Peter Coss, The knight in medieval England (1993), examines one group among the minor landowners in a long perspective. Sally P.J. Harvey 'The knight and the knight's fee in England', Past and Present 49 (1970), pages 1-43, provides the fundamental analysis of the Domesday miles and many methodological insights. Her conclusions have been disputed by R.A. Brown, 'The status of the Norman knight', in War and government in the middle ages, edited by J.C. Holt and John Gillingham (1984), pages 18-32. Both contributions are reviewed in detail by Donald F. Fleming, 'Landholding by milites in Domesday Book: a revision', Anglo-Norman Studies, vol. 13 (1991), pages 83-98.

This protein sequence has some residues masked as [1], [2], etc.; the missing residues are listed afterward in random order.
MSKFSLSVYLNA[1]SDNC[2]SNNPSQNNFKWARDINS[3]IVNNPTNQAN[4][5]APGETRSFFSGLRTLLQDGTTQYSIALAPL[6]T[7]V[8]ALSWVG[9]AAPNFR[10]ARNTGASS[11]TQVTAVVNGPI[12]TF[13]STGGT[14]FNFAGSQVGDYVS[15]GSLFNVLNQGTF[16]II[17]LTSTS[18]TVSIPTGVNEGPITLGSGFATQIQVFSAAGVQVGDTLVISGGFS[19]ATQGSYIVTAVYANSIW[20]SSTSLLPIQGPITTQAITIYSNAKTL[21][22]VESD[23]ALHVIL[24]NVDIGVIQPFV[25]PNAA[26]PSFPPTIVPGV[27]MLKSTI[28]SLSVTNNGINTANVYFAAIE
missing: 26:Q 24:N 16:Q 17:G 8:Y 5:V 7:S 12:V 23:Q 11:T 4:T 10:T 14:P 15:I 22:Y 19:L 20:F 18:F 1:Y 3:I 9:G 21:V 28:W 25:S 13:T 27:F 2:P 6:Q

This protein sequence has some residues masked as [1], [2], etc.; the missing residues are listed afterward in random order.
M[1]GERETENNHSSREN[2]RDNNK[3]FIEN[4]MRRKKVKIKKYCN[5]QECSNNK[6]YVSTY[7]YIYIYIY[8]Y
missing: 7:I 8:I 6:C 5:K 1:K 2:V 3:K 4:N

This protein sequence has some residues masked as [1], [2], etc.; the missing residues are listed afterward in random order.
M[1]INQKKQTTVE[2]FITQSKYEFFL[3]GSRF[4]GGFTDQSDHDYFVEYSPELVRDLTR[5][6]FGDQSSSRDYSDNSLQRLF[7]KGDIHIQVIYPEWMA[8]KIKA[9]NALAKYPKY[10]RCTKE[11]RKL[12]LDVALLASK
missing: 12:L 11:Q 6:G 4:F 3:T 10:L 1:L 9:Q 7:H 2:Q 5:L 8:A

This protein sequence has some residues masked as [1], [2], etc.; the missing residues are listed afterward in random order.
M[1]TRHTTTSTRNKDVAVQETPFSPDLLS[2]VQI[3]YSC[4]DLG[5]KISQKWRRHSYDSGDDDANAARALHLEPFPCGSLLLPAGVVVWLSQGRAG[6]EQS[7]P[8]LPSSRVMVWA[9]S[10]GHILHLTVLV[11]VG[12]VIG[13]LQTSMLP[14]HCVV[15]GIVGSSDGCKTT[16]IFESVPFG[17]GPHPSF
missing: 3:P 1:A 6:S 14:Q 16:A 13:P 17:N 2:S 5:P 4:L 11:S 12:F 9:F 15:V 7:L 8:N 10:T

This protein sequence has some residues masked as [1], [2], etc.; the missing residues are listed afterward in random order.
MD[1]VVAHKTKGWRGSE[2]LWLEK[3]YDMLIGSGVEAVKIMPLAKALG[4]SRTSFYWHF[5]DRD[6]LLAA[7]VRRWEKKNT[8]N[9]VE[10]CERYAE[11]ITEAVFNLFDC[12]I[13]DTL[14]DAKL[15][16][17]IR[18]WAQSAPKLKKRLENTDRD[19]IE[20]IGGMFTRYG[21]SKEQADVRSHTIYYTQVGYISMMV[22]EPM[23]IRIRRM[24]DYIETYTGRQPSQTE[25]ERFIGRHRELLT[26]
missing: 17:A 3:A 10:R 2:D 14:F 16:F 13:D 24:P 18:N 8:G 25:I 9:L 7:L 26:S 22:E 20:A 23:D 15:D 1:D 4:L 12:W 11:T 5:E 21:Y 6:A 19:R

Stephen Morillo, Warfare under the Anglo-Norman kings (1994), has relevant observations on the military aspects of the role of knights. Chris P. Lewis, 'The Domesday jurors', Haskins Society Journal, vol. 4 (1995), has thrown a methodological spanner in the works with his evidence that many minor landholders are not recorded in Domesday Book at all.
Finally, John Gillingham, 'Thegns and knights in eleventh-century England: who was then the gentleman?', Transactions of the Royal Historical Society, vol. 5 (1995), pages 129-53, makes a strong case for the existence 'gentlemen' and a gentry class in Anglo-Saxon England; and John J.N. Palmer, 'The wealth of the secular aristocracy in 1086', Anglo-Norman Studies, vol. 22 (2000), pages 279-91, discusses the economic basis of the gentry classes before and after the Conquest.